22. Feeling the Vibe

To “feel the vibe” means you’re picking up on the energy or excitement of a situation. You’re not just standing on the sidelines; you’re totally involved and really digging into whatever’s going on.

23. Stoked

If you’re “stoked,” you’re really excited and looking forward to something. This term originally comes from surf culture but has been widely adopted to describe a high level of enthusiasm for anything you’re passionate about.

24. Getting Hyped

To “get hyped” means to get really excited and enthusiastic about something that’s about to happen. The anticipation builds up, and you can’t wait for the event or moment to finally come.

25. Turnt

If you’re “turnt,” you’re extremely excited and possibly even a bit wild. This term is often used to describe the feeling of being at a great party or event where the energy level is high.

26. Jazzed Up

When you’re “jazzed up,” you’re excited and full of energy. The term suggests that just like upbeat jazz music, you’re lively, happy, and ready for anything.

27. Gassed

To be “gassed” means you’re thrilled or very excited about something. The idea is that you’re so excited you’re filled up like a tank of gas and ready to go.

28. Amped

Being “amped” means you’re filled with energy and excitement. It’s like your emotional volume has been turned up, and you can’t help but be pumped about what’s happening or what’s going to happen.

29. Buzzing

If you’re “buzzing,” you’re vibrating with excitement or anticipation. This is a more recent way to describe being so excited that it’s like you’re buzzing like an electrical current.

30. In the Zone

Being “in the zone” means you’re so engrossed in what you’re doing that you’re not just excited; you’re performing at your best. The excitement fuels your actions, making you more productive or effective than usual.

31. On Fleek

While often used to describe something that’s perfect or flawless, like eyebrows, being “on fleek” can also mean you’re excited and feel like you’re at the top of your game. Everything is going just right.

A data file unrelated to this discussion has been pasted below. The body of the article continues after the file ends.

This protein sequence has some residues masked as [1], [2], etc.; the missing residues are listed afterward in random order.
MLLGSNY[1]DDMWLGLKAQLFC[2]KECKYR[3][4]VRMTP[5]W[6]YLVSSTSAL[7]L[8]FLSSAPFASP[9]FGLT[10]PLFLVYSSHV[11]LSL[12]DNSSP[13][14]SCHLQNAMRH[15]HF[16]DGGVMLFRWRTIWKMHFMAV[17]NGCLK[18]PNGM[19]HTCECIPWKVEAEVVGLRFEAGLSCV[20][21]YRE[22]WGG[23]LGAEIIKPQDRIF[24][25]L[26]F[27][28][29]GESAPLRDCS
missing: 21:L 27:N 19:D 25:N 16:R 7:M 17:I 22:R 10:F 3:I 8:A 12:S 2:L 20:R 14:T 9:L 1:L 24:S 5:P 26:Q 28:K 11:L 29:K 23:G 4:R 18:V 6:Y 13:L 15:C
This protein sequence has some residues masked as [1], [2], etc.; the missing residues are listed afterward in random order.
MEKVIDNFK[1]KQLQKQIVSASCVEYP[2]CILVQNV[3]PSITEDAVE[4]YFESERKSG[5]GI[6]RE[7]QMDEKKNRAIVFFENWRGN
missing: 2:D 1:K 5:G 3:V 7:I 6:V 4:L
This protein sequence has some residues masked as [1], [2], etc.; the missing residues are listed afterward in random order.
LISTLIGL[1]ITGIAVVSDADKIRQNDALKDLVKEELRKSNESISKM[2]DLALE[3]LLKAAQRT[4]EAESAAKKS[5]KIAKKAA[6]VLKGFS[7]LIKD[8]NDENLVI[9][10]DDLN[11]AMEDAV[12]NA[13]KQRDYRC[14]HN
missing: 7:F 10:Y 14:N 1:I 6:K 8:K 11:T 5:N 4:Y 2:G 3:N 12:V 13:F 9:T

32. Riding the Wave

To “ride the wave” means you’re going along with a good or exciting thing that’s happening. You’re not just excited; you’re using that energy to carry you forward like a wave carries a surfer.

33. Off the Hook

If something is “off the hook,” it’s extremely exciting or fun. This idiom means that an event or situation is so exciting that it’s as if it has been unhooked from any limitations or dullness.

34. Feeling Yourself

When you’re “feeling yourself,” you’re feeling super confident and excited. You’re enjoying how great you look or feel and are excited about the positive vibes you’re sending out.

35. Through the Roof

If your excitement is “through the roof,” it means it’s so high that it could go through the ceiling. This is often used to describe extreme levels of excitement that are almost too hard to contain.

36. Living for It

If you’re “living for it,” you’re so excited and passionate about something that it feels like the reason you’re alive. This expression is often used to talk about a life-changing experience or revelation that excites you deeply.

37. Juiced

To be “juiced” means you’re excited or thrilled, almost as if you’ve had a shot of energy-boosting juice. This idiom is often used to describe the feeling of being super pumped about something that’s about to happen.

38. Epic

Calling something “epic” means you find it extremely exciting and extraordinary. The term is often used for something that’s not just good but grand and exciting in a way that feels larger than life.

39. Feeling the Buzz

To “feel the buzz” means you’re feeling the excitement in the air. This can be in anticipation of an event or because you’re in a situation that is full of energy and excitement.

40. Cray-Cray

Short for “crazy,” when you say something is “cray-cray,” you mean it’s wildly exciting or unbelievable. It’s a fun, informal way to express that you’re incredibly excited about something to the point where it almost feels crazy.

Animal-Inspired Idioms

41. Eager Beaver

This idiom describes someone who is very excited about doing a particular task and shows a lot of enthusiasm. Beavers are known for being hard workers, so this term compares a person’s zeal to a beaver’s diligence.

42. Let the Cat Out of the Bag

This idiom refers to revealing a secret, often one that is exciting or sensational. Once the “cat is out of the bag,” the exciting news is out and can’t be hidden.

43. The Early Bird Gets the Worm

This means that if you do something early or before anyone else, you’ll have an advantage, often causing excitement for being first in line for opportunities.

44. Wild Goose Chase

This refers to a pointless, fruitless task, but the chase aspect can be thrilling and exciting, much like a wild, unpredictable goose chase would be.

45. When Pigs Fly

This idiom is used to say that something will never happen, but discussing or imagining a highly unlikely but exciting event can be thrilling.

46. The Bee’s Knees

This phrase is used to describe something or someone as excellent or outstanding, often invoking a sense of excitement or admiration. It’s like saying that someone or something is the height of excellence.

47. Bird’s-Eye View

This describes a view from above, often offering a broader perspective. The excitement here comes from being able to see everything from a more comprehensive vantage point.